Sea-level rise varies with the contributions of waves, which are governed in turn by inter-annual to multi-decadal timescales. This result is presented in a study in which the BRGM was involved.
16 March 2018
Swell breaking on the coastline in Hawaii

Swell breaking on the coastline (Island of Maui, Hawaii, 2012). 

© BRGM - Marie Branellec 

With climate change, coastal communities are coming under threat from variations in sea level at different spatial scales: global to regional variations are linked to shrinking glaciers and polar ice-caps and to the thermal dilation of the oceans, while smaller-scale coastal variations are additionally linked to atmospheric pressures, tides and waves.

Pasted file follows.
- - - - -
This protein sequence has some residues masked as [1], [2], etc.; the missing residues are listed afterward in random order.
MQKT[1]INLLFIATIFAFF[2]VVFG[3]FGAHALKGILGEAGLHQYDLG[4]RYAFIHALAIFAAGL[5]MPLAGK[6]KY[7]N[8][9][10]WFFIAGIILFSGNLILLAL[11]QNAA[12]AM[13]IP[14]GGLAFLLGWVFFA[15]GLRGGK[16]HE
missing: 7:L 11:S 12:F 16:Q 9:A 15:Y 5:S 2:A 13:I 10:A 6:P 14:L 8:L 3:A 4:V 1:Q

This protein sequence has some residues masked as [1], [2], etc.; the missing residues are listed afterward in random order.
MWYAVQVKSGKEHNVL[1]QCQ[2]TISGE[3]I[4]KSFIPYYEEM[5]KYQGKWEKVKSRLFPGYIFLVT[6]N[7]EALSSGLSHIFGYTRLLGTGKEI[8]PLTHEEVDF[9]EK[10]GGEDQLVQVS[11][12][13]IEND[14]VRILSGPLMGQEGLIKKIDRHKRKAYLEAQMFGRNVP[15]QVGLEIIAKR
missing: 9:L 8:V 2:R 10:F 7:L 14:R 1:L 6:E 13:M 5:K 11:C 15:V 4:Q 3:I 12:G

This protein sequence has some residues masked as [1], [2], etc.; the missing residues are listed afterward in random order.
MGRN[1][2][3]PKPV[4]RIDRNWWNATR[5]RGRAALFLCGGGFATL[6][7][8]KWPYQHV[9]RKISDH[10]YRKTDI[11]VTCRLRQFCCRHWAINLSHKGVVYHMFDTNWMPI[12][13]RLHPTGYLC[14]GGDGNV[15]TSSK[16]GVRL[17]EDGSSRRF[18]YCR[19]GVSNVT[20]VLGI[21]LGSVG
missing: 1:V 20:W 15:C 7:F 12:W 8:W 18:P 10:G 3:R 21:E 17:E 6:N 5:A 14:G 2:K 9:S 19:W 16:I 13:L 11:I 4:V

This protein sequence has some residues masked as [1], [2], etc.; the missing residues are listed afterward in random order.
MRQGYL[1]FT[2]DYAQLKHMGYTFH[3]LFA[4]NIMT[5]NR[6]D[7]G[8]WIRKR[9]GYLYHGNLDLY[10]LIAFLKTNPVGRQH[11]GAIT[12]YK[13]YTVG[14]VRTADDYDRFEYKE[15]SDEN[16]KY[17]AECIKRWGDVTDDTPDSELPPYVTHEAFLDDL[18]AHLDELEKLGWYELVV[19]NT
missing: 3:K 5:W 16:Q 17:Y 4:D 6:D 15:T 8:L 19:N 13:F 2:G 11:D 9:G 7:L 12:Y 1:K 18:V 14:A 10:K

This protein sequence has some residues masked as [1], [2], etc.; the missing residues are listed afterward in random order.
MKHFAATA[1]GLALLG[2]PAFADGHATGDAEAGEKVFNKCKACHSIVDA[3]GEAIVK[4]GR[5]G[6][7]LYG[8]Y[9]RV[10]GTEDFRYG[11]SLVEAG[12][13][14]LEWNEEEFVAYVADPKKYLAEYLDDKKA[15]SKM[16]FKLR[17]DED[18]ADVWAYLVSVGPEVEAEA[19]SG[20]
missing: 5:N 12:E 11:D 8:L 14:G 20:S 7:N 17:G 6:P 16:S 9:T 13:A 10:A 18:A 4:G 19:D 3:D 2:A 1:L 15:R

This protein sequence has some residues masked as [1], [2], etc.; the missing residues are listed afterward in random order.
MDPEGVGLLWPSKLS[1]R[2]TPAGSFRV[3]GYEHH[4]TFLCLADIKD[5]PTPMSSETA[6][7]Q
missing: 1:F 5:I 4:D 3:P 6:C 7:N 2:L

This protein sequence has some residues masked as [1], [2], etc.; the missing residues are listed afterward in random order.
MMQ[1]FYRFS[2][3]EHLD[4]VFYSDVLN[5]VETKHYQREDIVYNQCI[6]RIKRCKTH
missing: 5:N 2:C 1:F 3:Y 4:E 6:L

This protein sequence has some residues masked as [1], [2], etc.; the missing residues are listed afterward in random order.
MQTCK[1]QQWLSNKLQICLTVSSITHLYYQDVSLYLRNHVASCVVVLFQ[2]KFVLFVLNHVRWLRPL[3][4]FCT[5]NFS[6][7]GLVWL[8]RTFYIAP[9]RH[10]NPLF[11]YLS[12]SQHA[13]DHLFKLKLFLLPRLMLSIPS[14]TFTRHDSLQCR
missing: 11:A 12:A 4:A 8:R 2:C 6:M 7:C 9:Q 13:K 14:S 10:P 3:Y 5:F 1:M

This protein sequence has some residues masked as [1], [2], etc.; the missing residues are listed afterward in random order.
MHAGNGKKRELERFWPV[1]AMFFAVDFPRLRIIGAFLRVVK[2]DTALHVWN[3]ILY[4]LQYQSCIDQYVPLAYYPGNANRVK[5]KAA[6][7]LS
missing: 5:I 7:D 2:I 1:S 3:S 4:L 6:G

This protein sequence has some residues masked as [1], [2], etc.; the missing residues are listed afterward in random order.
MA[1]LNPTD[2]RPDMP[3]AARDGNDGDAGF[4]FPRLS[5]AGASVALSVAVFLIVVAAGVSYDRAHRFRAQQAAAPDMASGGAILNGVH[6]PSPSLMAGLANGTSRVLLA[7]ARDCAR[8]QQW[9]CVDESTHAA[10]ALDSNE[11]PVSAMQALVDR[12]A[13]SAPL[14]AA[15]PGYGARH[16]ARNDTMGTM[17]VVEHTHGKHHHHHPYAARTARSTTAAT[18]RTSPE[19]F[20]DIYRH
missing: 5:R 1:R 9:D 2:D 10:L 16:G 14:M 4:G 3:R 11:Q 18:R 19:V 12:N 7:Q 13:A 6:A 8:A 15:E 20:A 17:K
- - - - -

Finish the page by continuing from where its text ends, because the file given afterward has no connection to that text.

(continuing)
Published in Nature Climate Change in late February 2018, a study conducted by researchers from Mercator Ocean with the Spatial Geophysics and Oceanography Laboratory (LEGOS/OMP, Paul Sabatier University / CNRS / CNES / IRD) and the BRGM focused on the hitherto less researched topic of the long-term contributions of waves to sea-level rise in coastal areas.

The contributions of waves governed by inter-annual to multi-decadal timescales to sea-level rise  in coastal areas have been underestimated

The study, covering 1993 to 2015, shows that in coastal areas, the contributions of waves to inter-annual to multi-decadal sea-level variations can be of a similar order of magnitude to contributions from thermal dilation of the oceans and the shrinkage of glaciers and polar ice caps.

By 2030-2050, waves are likely to contribute significantly to changes in sea-level along coastlines.

These contributions will need to be included in projections of sea-level rise along coastlines, especially to support adaptation to coastal flooding.